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State-sponsored malware like Stuxnet will hit private enterprise hard in 2013

That’s the top prediction for 2013 from key and certificate management vendor Venafi. "Many pundits, leading media outlets and even some security experts are reporting that enterprises needn't be overly concerned about Flame and Stuxnet-style malware, citing the fact that they were executed by well-funded government intelligence and military groups whose targets were hostile nation-states and not businesses," said Venafi CEO Jeff Hudson. "However, our view is that companies should be concerned, as the tools and techniques used to execute these types of attacks are, unfortunately, now in the hands of common criminals and rogue entities. In the coming year, such attacks are likely to increase, especially against enterprises, and are likely to result in major data breaches, unplanned outages and significant disruptions to businesses."

Venafi said that it is basing its prediction on real-world examples of this kind of “target bleed” already happening. Earlier in the year, oil giant Chevron (No. 3 in the Fortune 500 rankings) said that it found the Stuxnet malware in its systems. Chevron has since publicly stated that it does not believe the US government realizes how far and wide the malware has spread, Hudson noted. That infection was contained before it resulted in damage, but the object lesson remains.

In addition to predicting increased trends in enterprise attacks, Venafi has also researched the overall enterprise security landscape and developed a number of other predictions, including the theory that 4G-driven mobility and bring-your-own–device (BYOD) compliance will cause security and audit nightmares.

“The availability of near-desktop speed on laptops, tablets and smartphones will lead to a larger number of mobile BYOD users accessing sensitive and regulated corporate data,” said Venafi. “Organizations that do not have effective management and controls in place for BYOD and related Wi-Fi networks and VPNs will find themselves spiraling into a security and compliance nightmare that will result in breaches, fines and brand damage.”

Another issue for the coming year is breaches caused by the use of MD5 and other weak encryption algorithms. Venafi said that statistical research has revealed that almost all Global 2000 organizations have deployed weak, easily hacked, MD5-signed certificates in their environments.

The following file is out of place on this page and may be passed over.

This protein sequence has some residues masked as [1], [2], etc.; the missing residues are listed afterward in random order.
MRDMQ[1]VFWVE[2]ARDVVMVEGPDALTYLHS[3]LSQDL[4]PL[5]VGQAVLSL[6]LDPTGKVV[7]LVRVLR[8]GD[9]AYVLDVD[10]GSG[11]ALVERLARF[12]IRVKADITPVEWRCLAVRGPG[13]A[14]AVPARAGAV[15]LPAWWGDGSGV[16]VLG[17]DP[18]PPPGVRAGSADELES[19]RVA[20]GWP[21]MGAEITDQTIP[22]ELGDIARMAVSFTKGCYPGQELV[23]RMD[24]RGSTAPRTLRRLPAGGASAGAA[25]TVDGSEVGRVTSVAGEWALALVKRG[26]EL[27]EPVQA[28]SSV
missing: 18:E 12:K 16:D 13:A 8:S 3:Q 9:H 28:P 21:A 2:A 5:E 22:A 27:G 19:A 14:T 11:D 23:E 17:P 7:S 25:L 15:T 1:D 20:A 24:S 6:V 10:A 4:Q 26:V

As a refresher, MD5 is the broken certificate-signing algorithm used by Microsoft that allowed hackers to bypass Microsoft security and infect thousands of computers with Flame malware. Once in place, Flame was able to gather sensitive information from the targeted devices. “With nearly one out of five certificates deployed across the Global 2000 still using MD5, it is highly probable that related breaches will continue,” the firm said.
The company also predicts – to no surprise – that the cloud will be the target of cybercriminals taking aim at businesses and governments. And that, in turn, will drive regulatory action.

That groundswell is already starting: In the UK, the Information Commissioner's Office (ICO) outlined a plan for protecting cloud data while complying with UK and European Data Protection directives. The ICO can fine organizations £500,000 per violation and states that encryption and "robust key management" are requirements for compliance.

“With these changes, it is clear that in 2013 regulators globally will take action against organizations that fail to protect data in the cloud,” Venafi said.

And, finally, amid the rising threatscape, security budgets will rise. “All signs indicate that most IT security budgets will grow in 2013 due to the increased attention to breaches and to security teams doing a better job articulating both risk and business value,” the firm said. “Security projects that can help accelerate strategic projects and reduce work elsewhere are certain to have the best chances of funding in 2013.”

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